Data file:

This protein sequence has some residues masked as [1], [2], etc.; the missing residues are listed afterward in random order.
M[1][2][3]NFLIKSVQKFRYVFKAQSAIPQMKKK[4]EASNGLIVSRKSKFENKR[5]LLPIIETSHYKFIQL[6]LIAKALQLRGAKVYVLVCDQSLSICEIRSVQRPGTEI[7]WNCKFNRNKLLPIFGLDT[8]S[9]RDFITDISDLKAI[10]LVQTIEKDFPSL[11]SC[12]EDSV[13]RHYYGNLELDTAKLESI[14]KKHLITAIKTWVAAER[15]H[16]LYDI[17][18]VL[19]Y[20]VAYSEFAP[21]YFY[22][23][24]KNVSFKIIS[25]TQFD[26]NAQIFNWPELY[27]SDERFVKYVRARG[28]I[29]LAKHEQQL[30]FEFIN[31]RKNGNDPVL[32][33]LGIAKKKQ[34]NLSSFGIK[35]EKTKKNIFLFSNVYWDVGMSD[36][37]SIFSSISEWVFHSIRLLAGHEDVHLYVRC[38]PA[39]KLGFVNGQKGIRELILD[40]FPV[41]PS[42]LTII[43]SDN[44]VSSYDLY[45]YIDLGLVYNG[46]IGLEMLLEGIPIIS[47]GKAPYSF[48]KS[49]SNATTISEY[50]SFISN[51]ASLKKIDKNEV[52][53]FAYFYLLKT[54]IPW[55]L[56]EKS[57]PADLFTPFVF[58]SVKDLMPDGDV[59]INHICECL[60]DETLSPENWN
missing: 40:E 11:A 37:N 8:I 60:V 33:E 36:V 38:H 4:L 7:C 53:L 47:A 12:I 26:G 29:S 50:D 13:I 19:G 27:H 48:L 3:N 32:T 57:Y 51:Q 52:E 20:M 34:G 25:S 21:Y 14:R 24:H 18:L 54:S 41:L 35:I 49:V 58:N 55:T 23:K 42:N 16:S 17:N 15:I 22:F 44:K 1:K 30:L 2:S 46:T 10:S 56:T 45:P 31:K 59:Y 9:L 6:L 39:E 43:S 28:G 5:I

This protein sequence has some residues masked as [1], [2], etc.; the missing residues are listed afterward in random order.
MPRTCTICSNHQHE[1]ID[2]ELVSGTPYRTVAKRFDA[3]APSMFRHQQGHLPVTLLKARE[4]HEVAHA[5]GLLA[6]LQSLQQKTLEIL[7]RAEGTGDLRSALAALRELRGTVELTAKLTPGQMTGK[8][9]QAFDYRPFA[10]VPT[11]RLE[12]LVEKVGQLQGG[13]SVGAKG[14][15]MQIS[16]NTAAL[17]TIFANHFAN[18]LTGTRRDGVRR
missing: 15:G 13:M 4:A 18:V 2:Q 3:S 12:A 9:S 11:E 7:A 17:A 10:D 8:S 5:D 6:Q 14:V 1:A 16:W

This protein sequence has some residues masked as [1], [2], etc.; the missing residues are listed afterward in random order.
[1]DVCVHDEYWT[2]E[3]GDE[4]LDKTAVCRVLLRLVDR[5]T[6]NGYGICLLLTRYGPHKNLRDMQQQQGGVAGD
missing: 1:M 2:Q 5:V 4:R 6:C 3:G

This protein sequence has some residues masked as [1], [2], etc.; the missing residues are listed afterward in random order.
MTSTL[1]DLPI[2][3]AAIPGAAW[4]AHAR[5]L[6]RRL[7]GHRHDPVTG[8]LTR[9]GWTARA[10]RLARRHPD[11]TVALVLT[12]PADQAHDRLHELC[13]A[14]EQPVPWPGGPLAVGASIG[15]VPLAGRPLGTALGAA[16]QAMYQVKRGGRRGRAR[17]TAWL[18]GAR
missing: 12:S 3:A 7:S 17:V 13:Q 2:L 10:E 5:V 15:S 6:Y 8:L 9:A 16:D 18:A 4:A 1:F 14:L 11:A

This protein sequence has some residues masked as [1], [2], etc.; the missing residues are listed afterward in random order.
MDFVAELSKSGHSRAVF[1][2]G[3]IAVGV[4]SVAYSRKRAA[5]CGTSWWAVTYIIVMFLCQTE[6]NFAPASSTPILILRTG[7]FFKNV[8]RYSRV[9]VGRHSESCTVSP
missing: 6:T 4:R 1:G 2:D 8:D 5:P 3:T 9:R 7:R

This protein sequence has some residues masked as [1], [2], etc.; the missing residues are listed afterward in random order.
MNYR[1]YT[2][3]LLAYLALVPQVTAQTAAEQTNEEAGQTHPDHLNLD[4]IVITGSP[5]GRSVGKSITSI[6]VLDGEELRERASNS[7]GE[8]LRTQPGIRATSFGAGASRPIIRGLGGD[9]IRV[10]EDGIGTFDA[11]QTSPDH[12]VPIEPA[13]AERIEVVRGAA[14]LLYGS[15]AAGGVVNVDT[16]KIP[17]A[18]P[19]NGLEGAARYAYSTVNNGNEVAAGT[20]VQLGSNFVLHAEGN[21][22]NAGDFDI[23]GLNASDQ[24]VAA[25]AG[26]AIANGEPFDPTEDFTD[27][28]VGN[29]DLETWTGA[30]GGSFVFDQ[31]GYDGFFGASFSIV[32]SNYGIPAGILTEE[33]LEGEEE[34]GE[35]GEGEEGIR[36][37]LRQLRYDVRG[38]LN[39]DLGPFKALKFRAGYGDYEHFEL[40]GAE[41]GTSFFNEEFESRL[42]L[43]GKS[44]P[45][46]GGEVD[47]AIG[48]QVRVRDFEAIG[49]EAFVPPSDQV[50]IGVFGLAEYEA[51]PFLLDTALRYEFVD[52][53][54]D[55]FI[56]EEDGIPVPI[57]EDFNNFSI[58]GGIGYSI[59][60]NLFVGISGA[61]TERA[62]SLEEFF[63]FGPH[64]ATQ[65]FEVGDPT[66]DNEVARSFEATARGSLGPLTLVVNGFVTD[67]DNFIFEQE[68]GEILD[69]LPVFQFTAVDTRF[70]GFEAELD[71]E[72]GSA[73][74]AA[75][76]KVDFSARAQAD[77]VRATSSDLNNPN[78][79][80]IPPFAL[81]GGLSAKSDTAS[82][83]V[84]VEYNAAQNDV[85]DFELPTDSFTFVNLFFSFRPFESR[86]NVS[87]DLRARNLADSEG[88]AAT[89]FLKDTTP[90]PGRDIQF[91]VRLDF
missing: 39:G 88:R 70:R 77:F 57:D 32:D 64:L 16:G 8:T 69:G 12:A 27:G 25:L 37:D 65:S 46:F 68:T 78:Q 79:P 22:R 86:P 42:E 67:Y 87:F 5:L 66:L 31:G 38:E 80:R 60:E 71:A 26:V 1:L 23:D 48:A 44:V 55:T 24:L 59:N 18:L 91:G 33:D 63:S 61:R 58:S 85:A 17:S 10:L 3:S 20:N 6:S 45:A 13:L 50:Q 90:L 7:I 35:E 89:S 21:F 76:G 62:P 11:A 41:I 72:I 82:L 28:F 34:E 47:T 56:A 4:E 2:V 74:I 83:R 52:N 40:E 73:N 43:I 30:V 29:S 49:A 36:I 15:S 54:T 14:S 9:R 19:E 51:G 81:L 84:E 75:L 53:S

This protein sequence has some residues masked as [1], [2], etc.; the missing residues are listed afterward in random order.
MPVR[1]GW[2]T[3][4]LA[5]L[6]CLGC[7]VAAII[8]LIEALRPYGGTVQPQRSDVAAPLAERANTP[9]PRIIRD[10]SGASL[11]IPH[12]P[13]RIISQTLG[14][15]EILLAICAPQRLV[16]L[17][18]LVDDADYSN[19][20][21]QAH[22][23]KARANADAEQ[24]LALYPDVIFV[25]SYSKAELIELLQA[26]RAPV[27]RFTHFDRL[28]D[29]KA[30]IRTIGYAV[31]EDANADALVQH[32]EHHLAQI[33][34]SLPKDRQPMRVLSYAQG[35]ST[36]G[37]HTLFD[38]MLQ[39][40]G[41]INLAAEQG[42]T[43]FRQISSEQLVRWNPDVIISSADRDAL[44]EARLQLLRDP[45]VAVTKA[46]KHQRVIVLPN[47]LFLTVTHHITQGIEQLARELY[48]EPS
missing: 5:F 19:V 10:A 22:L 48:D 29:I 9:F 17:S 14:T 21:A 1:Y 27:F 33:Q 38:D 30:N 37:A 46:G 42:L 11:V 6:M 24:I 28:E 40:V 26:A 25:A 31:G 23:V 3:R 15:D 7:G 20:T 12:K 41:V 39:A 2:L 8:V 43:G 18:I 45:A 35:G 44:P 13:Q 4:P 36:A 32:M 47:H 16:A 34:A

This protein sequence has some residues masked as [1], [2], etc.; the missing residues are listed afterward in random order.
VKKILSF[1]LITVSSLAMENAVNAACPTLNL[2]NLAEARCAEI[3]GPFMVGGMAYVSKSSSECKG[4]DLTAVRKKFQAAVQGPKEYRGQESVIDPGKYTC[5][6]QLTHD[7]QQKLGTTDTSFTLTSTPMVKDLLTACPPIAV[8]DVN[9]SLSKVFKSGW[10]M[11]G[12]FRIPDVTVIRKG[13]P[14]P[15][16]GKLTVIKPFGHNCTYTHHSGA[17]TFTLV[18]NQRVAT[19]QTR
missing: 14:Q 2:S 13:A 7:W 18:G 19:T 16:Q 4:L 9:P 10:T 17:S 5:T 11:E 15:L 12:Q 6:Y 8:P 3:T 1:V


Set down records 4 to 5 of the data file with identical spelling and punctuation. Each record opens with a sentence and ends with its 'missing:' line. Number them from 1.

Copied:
This protein sequence has some residues masked as [1], [2], etc.; the missing residues are listed afterward in random order.
MTSTL[1]DLPI[2][3]AAIPGAAW[4]AHAR[5]L[6]RRL[7]GHRHDPVTG[8]LTR[9]GWTARA[10]RLARRHPD[11]TVALVLT[12]PADQAHDRLHELC[13]A[14]EQPVPWPGGPLAVGASIG[15]VPLAGRPLGTALGAA[16]QAMYQVKRGGRRGRAR[17]TAWL[18]GAR
missing: 12:S 3:A 7:S 17:V 13:Q 2:L 10:E 5:V 15:S 6:Y 8:L 9:A 16:D 18:A 4:A 1:F 14:L 11:A

This protein sequence has some residues masked as [1], [2], etc.; the missing residues are listed afterward in random order.
MDFVAELSKSGHSRAVF[1][2]G[3]IAVGV[4]SVAYSRKRAA[5]CGTSWWAVTYIIVMFLCQTE[6]NFAPASSTPILILRTG[7]FFKNV[8]RYSRV[9]VGRHSESCTVSP
missing: 6:T 4:R 1:G 2:D 8:D 5:P 3:T 9:R 7:R